The sweetened actualities of neural membrane proteins: A computational structural analysis
(1) Sacramento Country Day School, Sacramento, California, (2) Cosumnes River College, Sacramento, Californiahttps://doi.org/10.59720/21-070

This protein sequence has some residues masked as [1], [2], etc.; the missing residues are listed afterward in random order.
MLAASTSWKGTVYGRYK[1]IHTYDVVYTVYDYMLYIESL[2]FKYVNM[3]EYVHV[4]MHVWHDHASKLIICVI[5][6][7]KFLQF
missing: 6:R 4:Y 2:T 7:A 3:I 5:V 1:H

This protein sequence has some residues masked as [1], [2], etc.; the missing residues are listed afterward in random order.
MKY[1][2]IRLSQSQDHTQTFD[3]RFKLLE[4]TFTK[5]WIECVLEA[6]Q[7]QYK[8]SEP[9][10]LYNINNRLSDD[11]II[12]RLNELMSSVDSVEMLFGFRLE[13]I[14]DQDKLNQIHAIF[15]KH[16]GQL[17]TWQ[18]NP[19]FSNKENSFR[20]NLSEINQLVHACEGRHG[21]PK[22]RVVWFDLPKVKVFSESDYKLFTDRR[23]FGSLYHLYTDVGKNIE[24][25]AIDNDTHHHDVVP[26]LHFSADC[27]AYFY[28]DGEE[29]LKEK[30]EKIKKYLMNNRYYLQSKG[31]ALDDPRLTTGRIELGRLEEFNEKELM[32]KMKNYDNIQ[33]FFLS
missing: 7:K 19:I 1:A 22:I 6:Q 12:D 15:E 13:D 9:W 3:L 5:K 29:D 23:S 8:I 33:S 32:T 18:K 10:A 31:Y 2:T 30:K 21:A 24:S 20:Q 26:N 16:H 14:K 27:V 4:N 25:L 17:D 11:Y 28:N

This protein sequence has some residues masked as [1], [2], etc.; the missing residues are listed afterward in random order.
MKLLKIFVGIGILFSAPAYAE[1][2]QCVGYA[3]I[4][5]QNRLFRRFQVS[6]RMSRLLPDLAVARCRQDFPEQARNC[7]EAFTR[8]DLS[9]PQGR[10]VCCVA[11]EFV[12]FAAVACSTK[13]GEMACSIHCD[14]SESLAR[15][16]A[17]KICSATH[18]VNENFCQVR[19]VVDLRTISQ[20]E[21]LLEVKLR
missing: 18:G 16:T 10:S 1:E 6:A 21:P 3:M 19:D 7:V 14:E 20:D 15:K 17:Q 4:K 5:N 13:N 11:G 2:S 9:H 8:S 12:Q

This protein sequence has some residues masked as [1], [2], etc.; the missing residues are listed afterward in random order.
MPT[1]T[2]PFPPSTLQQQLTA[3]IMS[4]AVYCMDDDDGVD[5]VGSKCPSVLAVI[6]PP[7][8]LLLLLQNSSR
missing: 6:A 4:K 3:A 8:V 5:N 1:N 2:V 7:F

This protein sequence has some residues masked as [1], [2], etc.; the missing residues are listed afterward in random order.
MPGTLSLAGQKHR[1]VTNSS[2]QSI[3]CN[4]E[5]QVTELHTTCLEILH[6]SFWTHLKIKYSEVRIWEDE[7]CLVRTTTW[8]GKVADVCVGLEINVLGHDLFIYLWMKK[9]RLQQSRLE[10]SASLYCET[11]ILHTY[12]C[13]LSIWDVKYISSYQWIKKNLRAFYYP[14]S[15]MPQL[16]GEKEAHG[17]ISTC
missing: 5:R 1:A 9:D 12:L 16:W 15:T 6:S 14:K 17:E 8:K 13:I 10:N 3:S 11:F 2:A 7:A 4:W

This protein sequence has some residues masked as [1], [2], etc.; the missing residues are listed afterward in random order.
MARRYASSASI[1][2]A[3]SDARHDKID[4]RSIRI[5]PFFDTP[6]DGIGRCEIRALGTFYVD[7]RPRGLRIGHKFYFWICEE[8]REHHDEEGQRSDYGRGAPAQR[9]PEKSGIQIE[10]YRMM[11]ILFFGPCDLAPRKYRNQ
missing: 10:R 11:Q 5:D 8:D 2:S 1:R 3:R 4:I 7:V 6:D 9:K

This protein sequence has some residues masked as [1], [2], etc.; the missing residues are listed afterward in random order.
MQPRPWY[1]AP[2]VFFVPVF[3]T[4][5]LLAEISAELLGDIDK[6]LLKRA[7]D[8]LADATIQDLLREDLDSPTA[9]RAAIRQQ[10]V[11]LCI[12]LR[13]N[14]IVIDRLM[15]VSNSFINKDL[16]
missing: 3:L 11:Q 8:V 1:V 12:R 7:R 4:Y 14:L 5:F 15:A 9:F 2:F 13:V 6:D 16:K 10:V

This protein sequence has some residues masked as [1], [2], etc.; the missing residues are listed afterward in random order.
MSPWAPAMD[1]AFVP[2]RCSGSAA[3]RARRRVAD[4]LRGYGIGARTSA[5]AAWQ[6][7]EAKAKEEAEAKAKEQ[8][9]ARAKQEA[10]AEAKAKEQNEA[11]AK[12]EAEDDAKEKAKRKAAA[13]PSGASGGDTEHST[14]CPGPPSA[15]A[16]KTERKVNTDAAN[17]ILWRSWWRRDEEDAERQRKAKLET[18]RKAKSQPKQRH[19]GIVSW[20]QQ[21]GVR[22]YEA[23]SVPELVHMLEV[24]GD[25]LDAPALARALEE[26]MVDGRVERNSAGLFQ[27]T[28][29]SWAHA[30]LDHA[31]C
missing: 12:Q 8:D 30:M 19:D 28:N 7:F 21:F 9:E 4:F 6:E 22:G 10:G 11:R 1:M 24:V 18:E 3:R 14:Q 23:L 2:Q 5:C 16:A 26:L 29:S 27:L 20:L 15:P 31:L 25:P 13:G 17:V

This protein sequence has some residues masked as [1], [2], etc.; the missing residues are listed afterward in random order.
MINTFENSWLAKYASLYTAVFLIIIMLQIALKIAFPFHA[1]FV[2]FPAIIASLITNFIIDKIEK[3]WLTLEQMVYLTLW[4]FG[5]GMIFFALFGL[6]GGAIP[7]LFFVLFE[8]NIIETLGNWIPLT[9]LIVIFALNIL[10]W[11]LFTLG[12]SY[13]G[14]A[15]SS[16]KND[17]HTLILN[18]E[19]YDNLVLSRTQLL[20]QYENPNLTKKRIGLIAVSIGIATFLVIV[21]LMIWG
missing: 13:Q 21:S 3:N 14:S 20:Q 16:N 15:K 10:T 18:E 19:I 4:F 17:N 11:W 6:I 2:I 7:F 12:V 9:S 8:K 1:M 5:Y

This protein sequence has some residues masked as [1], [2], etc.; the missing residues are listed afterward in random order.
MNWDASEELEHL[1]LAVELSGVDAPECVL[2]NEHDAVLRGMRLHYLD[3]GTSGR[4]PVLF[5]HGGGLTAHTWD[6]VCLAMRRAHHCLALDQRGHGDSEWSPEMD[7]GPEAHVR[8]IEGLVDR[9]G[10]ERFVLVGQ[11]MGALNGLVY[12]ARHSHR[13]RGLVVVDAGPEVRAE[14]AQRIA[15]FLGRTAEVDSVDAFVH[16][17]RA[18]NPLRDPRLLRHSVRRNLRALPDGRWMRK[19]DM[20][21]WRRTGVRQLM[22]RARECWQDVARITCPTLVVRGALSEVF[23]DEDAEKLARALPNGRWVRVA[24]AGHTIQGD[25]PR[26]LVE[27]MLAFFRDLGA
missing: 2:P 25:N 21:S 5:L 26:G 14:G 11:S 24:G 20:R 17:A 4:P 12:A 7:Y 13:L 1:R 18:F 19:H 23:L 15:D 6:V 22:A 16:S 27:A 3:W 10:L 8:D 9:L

In nature, every cell is coated by an array of complex molecules known as glycans, which are also known as sugars. Their intricacy makes them difficult to analyze and as a consequence little is known about their function. However, in the last decade, compounding evidence points to glycans participating in critical roles in every cell type, including neurons. In fact, altered glycosylation has been correlated to neural disorders such as Alzheimer’s and Parkinson's disease. To learn more about these molecules, we investigated two neural membrane glycoproteins: the type-A γ-aminobutyric acid (GABAA) and the human 5-hydroxytryptamine 2B (5-HT2B) receptors by computational methods. We examined if the glycan structures could physically interfere with the receptor active site. To answer this question, we modeled different glycans on each protein. The model shows that the active sites are heavily glycosylated and all or several glycans are either directly on or bracketing the active site. Furthermore, molecular dynamics simulations demonstrated these molecules to be highly dynamic and in the case of 5-HT2B receptor, capable of covering the entire active site region. Therefore, validating our hypothesis that at least physically, glycans partakes with the active site functions. Future experimental work needs to be done to reveal how the absence or structure changes in these molecules relate to disease. This information can be used for future neurological disease treatments and possible cures.